Indonesia finished in sixth place overall in the competition — essentially street football involving four players per side and a smaller field than conventional football — and was named best new team. The event was held last week in Paris.
The country was represented by a team from Rumah Cemara, a Bandung-based rehabilitation center for former drug addicts and people with HIV/AIDS. Its members spent months raising money to buy plane tickets.
Ginan Koesmayadi, the center’s co-founder, who fulfilled a pledge to walk more than 150 kilometers from Bandung to Jakarta after they raised 80 percent of the funds needed to finance the trip, was named best male player of the tournament. Koesmayadi is a former drug addict and is HIV positive.
“Winning in this tournament is a big deal,” said Rumah Cemara director Ikbal Rakhman. “It can be used to educate and show people that although we are former drug users or people with HIV, we can do something positive such as winning this Homeless World Cup.
“We just hope that with this, society will stop stigmatizing us and give us a chance to positively contribute both to society and the country.”
The Homeless World Cup is a Britain-based movement aimed at ending homelessness. A total of 64 teams consisting of homeless and socially marginalized people from around the world participated in the event, which is now in its eighth year. This year the tournament took place from Aug. 21-28.
In the early stages, Indonesia surprised many people by beating three top-ranked squads, Romania (7-4), Kyrgyzstan (9-4) and Germany (5-4).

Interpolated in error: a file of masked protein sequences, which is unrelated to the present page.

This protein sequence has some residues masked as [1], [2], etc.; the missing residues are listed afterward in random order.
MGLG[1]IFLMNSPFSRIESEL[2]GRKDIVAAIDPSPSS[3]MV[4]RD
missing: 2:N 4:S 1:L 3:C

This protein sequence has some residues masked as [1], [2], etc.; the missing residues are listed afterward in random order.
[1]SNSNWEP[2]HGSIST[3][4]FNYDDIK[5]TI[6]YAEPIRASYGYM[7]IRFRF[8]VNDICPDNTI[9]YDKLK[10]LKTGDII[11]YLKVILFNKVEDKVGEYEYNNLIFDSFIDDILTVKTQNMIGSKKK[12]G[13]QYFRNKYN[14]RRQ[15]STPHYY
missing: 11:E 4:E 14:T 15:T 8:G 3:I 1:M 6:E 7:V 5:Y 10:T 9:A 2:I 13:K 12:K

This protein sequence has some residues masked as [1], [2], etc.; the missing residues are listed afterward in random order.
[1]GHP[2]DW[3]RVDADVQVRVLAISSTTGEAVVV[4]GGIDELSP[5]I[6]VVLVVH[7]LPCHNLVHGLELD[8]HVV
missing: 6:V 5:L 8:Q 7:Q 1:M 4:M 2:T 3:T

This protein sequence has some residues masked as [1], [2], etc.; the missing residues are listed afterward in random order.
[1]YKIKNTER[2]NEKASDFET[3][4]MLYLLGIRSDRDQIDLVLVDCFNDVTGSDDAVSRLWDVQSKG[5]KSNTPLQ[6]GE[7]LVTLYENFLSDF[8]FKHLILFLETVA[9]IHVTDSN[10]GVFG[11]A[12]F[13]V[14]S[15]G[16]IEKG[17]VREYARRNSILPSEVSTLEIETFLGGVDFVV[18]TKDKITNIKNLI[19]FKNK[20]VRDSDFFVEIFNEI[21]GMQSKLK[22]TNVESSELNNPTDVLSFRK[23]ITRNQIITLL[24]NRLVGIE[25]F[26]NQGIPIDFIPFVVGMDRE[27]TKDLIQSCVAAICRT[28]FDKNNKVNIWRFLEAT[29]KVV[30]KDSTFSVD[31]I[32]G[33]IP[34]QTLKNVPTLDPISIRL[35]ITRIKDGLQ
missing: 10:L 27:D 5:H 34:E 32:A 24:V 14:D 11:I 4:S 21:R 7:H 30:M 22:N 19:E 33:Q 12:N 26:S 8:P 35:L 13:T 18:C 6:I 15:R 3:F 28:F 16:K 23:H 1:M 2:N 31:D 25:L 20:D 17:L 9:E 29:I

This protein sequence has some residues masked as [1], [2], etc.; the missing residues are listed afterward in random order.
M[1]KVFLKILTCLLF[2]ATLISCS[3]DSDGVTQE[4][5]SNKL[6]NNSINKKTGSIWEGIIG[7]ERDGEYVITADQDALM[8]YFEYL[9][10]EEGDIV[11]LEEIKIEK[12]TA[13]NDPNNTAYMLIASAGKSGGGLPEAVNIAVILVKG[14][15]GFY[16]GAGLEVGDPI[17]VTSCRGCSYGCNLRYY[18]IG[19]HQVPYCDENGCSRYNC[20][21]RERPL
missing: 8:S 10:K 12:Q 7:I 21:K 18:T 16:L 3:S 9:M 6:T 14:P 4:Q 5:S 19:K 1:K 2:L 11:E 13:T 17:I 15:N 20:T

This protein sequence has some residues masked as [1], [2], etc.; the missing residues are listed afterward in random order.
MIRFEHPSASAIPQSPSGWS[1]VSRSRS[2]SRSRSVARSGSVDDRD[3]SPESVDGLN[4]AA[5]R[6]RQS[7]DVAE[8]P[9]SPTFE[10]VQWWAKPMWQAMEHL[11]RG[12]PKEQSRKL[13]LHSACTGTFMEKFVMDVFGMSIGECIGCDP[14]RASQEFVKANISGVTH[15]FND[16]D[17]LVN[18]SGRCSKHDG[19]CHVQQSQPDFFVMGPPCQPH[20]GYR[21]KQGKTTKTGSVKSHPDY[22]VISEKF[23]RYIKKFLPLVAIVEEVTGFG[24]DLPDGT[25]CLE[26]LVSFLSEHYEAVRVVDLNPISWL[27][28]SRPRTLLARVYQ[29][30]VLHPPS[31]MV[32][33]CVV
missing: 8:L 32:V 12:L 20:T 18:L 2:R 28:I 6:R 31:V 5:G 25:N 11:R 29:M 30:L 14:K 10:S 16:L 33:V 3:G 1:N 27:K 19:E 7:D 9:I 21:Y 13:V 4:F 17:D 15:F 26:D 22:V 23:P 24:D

After going undefeated to top Group G in the opening round, Indonesia finished second in round two’s Group D with three wins and two losses, a respectable result considering its opponents consisted of three former champions.
Later, the team defeated Ireland 8-7 and played Scotland to an 8-8 draw.
In the final stage, Indonesia had the chance to go all the way to the final, but lost 7-4 to Brazil. The Indonesians then edged Nigeria 4-3 to earn a spot in the fifth place game, where they lost to Chile.
The tournament’s official Web site called Indonesia’s debut “remarkable,” singling out players like Koesmayadi, Sandy Gempur Purnama and Gimgim Sofyan Nurdin as players who raised “plenty of eyebrows” with their skills.
Scotland won the men’s trophy after beating Mexico 4-3, while Kenya triumphed in the women’s competition after a 4-3 win over Mexico.
In 2009, Rumah Cemara won the international “Changing Lives Through Football” award, presented by Ashoka, a group that encourages social entrepreneurs, and Nike to a team that uses the game for social change.